Nickel Plate Road No. 587 is perhaps the best remaining example of a United States Administration (USRA) light Mikado steam locomotive, an outstanding design developed during World War I rearmament. This versatile and universally successful locomotive design was utilized in both freight and passenger service on railroads throughout the United States, and its design elements ultimately served as the basis of larger, more powerful locomotives built during the final three decades of steam locomotive construction in this country. No. 587 escaped major modification during its 37 years of active service and thus represents the essential USRA light Mikado design in virtually original form. Of the 625 USRA light Mikados constructed between 1918 and 1920, it is one of only six known to exist by 1984, and, of its original group of 15, it is the sole survivor.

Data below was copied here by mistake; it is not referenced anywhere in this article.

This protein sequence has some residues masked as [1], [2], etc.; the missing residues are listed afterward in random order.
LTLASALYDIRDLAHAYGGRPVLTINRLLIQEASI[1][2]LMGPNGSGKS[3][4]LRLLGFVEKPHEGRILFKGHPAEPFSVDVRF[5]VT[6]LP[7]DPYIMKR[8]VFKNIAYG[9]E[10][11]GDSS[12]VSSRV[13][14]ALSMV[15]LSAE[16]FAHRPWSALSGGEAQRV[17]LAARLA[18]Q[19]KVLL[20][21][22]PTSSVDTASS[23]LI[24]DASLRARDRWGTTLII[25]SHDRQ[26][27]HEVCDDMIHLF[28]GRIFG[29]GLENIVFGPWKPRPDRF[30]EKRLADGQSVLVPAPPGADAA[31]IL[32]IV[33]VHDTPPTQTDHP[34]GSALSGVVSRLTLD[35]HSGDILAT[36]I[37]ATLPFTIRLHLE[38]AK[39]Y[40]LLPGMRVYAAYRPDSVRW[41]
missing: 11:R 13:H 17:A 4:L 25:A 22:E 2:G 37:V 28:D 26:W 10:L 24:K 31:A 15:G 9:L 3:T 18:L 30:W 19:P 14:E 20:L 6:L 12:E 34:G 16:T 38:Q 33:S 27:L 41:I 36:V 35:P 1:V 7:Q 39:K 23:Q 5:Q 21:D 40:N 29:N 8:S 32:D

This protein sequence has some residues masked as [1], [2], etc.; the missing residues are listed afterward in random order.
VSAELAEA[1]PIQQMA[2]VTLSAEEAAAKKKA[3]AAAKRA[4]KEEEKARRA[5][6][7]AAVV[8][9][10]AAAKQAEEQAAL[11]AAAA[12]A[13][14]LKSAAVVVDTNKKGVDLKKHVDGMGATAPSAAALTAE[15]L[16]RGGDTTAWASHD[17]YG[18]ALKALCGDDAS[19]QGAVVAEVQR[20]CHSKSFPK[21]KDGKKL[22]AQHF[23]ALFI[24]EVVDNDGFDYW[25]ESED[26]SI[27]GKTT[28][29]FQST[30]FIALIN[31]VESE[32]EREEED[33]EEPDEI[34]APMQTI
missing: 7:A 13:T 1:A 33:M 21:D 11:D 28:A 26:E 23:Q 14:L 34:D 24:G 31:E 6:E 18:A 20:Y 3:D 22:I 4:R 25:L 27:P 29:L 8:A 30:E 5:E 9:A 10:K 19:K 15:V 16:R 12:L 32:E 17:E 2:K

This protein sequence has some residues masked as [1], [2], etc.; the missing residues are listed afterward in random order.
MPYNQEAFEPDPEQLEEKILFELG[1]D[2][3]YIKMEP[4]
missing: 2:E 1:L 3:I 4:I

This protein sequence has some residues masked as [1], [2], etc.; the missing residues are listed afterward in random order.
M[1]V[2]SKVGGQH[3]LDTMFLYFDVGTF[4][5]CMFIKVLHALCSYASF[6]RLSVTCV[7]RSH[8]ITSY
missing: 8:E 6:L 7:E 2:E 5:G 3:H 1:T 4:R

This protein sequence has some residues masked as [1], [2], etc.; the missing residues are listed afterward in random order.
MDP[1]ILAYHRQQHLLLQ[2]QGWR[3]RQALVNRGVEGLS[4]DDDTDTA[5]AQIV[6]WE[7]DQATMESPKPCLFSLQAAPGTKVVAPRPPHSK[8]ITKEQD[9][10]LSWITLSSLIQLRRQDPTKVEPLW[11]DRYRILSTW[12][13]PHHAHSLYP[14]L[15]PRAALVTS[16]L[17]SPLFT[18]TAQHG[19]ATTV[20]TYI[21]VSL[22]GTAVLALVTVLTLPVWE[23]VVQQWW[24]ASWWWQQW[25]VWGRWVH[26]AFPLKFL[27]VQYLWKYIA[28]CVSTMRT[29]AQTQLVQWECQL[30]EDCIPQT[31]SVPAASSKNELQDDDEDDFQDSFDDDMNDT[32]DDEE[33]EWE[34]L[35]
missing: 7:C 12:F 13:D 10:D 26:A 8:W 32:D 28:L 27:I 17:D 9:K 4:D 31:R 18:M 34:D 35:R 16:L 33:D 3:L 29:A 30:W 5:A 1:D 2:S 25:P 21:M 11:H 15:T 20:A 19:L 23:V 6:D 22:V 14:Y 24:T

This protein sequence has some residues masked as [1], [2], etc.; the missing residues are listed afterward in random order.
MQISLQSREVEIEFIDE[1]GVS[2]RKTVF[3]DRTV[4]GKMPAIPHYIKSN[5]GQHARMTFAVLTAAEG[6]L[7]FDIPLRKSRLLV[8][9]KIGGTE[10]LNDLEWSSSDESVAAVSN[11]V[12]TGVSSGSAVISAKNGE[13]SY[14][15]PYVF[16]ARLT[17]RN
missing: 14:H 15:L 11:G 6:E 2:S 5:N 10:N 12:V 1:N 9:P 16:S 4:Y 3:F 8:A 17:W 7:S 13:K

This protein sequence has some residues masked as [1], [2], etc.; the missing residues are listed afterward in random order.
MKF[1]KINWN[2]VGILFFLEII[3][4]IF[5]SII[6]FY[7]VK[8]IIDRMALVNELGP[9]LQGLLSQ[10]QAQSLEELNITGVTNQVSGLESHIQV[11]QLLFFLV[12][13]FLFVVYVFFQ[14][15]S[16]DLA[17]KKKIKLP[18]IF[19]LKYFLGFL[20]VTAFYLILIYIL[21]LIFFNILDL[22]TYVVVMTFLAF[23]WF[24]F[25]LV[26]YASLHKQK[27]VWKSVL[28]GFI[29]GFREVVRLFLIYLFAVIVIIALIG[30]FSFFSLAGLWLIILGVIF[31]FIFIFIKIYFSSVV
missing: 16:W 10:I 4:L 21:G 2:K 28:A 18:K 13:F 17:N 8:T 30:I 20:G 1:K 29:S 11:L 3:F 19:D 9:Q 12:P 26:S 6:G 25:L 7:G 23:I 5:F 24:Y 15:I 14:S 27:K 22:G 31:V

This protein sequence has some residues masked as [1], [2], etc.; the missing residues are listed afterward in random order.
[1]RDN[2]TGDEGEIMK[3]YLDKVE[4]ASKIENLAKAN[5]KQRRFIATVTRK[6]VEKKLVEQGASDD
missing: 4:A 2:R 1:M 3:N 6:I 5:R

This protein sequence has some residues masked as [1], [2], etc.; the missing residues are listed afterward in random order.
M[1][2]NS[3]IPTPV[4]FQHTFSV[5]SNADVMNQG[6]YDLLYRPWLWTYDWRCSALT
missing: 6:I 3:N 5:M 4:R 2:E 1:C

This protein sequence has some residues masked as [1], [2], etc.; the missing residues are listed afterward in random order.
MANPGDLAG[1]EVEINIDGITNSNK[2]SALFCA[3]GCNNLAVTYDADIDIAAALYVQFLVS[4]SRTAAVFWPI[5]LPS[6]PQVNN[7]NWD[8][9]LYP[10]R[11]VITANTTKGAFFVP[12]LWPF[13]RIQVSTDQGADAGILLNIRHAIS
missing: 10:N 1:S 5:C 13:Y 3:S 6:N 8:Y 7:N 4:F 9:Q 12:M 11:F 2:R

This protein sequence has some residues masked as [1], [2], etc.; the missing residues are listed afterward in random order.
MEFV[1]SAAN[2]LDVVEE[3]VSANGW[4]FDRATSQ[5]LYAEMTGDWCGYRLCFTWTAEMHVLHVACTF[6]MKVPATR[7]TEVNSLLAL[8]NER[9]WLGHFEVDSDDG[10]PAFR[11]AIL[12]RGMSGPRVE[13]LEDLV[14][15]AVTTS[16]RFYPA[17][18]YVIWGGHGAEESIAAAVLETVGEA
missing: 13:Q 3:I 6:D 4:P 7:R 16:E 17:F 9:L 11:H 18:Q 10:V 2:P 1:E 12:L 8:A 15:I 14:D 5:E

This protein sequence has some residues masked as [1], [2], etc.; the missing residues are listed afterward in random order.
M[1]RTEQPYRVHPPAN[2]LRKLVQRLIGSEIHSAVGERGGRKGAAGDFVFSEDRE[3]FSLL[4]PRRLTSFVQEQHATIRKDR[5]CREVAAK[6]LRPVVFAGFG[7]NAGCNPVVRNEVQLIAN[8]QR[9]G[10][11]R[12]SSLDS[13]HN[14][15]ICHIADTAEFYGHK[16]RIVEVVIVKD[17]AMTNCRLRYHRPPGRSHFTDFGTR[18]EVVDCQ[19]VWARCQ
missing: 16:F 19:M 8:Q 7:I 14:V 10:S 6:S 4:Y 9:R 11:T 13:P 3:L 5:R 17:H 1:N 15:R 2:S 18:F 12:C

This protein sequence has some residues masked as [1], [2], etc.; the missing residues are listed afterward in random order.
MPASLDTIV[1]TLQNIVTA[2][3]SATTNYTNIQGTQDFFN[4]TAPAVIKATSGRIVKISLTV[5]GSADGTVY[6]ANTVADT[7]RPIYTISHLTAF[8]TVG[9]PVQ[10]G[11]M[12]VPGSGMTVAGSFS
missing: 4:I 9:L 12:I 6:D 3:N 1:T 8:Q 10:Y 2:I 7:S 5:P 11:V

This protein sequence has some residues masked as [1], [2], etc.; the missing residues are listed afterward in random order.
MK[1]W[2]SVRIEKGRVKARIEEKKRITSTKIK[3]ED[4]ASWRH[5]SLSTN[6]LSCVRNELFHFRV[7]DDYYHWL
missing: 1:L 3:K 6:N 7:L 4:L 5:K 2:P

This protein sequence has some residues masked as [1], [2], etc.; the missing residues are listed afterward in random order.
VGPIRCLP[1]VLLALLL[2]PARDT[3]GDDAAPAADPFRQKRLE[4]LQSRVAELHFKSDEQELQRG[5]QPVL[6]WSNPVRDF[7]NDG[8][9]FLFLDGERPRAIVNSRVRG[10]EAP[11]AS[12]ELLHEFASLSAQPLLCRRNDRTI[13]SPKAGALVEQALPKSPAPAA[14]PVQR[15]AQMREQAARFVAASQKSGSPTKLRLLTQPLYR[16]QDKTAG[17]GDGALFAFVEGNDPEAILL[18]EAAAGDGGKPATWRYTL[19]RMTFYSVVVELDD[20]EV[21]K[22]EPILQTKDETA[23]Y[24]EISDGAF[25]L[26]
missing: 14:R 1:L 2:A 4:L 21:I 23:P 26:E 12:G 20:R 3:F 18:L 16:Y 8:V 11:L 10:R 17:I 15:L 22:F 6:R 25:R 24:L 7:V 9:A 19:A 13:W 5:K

Running under Lake Erie and Western on the Nickel Plate system (one of America’s most respected and well-remembered railroads), No. 587 was based out of Ohio during the ‘30s before later becoming based out of Frankfort, Indiana. From Frankfort, it was known to make trips to Delphos, Peoria, St. Louis, Indianapolis, and Michigan City. Prior to its 1955 donation to the City of Indianapolis, its grandest moment had been its assignment to a campaign train of then-Vice Presidential candidate Richard M. Nixon. No. 587 pulled the candidate and future President from Lafayette to Frankfort, Indiana on October 14, 1952. The locomotive was listed on the National Register in 1974, and it now resides at the Indiana Transportation Museum.